full lengths—the saints Isidorus, Ignatius, Fransiscus Xavier, Sancta Teresia, and St. Philippus Nerries, with this inscription: "Hi quinque S. S. a Gregorio XV. Pontif. Max. in S S. numerum relati fuere ipso die Gregorio sacro, id est, 4 id. Martii 1 622." The attitudes and dress of these figures are different, but there is the same expression of devotion in their countenances. We could not help lamenting, however, that so much art had been thrown away on so absurd a subject. The Women in the Garden conversing with two Angels, by Rubens; a piece of more delicacy than majesty or sublimity. Two Sea-pieces, by Vandervelt.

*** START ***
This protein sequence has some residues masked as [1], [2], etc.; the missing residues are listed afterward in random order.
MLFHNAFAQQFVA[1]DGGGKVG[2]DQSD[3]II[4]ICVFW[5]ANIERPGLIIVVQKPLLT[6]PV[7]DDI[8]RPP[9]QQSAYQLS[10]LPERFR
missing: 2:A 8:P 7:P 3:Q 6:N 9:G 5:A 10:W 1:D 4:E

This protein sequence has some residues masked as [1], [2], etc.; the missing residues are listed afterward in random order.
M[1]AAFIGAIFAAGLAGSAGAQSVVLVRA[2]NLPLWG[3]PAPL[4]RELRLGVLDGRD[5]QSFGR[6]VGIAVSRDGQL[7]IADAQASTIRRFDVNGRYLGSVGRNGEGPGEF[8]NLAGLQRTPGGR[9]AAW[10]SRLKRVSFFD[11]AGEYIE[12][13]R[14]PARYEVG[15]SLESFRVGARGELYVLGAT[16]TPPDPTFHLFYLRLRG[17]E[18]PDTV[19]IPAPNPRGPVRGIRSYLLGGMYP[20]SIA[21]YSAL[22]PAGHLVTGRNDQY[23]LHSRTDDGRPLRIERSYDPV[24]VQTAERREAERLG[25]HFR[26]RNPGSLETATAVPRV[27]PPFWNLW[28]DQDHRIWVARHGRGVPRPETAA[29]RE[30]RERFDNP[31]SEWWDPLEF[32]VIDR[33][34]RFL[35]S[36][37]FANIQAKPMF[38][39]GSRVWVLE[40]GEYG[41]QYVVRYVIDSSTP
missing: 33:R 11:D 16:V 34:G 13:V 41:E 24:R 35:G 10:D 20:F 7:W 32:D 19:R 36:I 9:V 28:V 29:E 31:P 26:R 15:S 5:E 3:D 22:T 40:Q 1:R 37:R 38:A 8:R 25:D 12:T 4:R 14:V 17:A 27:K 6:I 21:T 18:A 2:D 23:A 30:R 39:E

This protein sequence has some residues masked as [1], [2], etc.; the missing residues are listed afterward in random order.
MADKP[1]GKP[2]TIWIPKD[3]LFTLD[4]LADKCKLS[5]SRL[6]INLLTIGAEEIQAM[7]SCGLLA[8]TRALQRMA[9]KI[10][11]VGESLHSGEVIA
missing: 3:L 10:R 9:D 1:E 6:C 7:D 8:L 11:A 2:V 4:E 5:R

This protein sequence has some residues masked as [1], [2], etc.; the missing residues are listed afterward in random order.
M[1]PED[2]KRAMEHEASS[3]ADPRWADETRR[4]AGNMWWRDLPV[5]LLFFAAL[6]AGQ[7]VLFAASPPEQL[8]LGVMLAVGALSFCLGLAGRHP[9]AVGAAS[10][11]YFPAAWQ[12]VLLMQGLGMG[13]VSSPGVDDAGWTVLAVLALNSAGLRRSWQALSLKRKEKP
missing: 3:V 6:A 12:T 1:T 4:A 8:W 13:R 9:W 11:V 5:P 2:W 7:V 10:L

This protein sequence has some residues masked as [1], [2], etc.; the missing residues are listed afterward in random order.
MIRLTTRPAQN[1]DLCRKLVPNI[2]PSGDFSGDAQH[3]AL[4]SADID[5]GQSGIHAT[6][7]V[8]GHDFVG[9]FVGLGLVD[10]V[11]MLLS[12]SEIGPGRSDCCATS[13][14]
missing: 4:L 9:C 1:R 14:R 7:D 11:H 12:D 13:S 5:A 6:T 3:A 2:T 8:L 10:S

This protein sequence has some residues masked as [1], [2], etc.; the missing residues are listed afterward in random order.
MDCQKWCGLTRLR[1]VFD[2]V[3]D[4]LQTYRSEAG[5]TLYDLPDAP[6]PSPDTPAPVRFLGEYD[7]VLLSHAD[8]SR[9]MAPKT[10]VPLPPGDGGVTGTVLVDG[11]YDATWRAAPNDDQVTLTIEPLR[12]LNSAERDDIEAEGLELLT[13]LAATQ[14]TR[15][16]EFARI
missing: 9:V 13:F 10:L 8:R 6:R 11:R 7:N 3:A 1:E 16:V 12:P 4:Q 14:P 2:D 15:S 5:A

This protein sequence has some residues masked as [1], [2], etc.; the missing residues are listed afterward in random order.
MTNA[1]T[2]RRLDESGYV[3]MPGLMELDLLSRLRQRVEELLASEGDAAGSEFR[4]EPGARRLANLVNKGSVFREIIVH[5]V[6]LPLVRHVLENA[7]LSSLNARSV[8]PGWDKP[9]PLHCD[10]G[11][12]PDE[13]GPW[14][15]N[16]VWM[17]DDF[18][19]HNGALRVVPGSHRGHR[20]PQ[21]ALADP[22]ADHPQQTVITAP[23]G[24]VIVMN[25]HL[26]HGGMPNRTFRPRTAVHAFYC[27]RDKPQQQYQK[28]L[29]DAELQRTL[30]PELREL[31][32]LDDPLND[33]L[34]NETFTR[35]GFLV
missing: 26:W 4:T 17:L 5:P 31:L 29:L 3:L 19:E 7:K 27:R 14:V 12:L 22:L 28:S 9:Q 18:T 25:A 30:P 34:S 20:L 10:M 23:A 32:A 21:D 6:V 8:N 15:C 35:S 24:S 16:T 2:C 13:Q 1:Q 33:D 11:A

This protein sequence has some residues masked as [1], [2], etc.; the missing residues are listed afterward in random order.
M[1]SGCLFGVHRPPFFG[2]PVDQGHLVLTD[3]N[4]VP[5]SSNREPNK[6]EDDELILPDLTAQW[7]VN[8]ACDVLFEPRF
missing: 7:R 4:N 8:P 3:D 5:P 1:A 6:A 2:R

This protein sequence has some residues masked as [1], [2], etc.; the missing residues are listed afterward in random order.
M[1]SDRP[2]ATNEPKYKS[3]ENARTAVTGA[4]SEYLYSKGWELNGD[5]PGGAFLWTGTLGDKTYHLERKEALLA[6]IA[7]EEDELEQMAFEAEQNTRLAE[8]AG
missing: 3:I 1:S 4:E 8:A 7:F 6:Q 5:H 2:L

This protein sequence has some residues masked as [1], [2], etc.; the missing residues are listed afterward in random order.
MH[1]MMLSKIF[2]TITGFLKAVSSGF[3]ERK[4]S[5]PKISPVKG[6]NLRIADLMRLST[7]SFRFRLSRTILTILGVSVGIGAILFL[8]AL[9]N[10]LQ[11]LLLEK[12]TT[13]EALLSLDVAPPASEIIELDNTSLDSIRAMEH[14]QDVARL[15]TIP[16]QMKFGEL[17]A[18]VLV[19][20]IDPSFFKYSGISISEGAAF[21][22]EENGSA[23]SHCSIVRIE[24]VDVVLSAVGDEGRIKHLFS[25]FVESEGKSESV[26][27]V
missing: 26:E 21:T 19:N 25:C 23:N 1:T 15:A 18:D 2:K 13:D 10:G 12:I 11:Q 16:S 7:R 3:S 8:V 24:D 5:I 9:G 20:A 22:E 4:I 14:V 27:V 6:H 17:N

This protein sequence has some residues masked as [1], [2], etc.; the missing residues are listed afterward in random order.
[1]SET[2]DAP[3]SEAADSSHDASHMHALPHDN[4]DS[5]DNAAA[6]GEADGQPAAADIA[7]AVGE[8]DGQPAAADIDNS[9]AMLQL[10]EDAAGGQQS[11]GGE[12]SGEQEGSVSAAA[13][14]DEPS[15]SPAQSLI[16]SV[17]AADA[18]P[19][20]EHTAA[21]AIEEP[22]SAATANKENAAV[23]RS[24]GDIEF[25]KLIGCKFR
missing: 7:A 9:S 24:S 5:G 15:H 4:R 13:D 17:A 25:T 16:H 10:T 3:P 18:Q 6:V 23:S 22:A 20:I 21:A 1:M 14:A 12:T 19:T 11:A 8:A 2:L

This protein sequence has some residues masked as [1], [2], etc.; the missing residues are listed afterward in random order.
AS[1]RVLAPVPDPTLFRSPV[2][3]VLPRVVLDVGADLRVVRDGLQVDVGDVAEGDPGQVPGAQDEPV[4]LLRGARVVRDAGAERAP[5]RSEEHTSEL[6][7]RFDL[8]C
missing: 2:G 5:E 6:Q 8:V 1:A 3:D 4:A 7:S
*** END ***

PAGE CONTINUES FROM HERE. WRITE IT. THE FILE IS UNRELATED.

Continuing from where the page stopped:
Our route, which pointed out Dove-Dale and Islam as objects for the next visit, obliged us to return to Ashbourne from Oakover, and to take the Islam road; continuing along which for three miles, we reached the Dog and Partridge, a small public-house, (where we had been advised to quit
our carriage) gratified in our way thither by the view of a broad vale, whch spread its rich bosom watered by the Dovey to the left, and contrasted finely with the rude and naked hills that heaved themselves above it. Before us rose an heap of desert mountains, amongst which Thorp-Cloud, in the foreground, made a conspicuous and romantic figure, from the singularity of its form; and produced that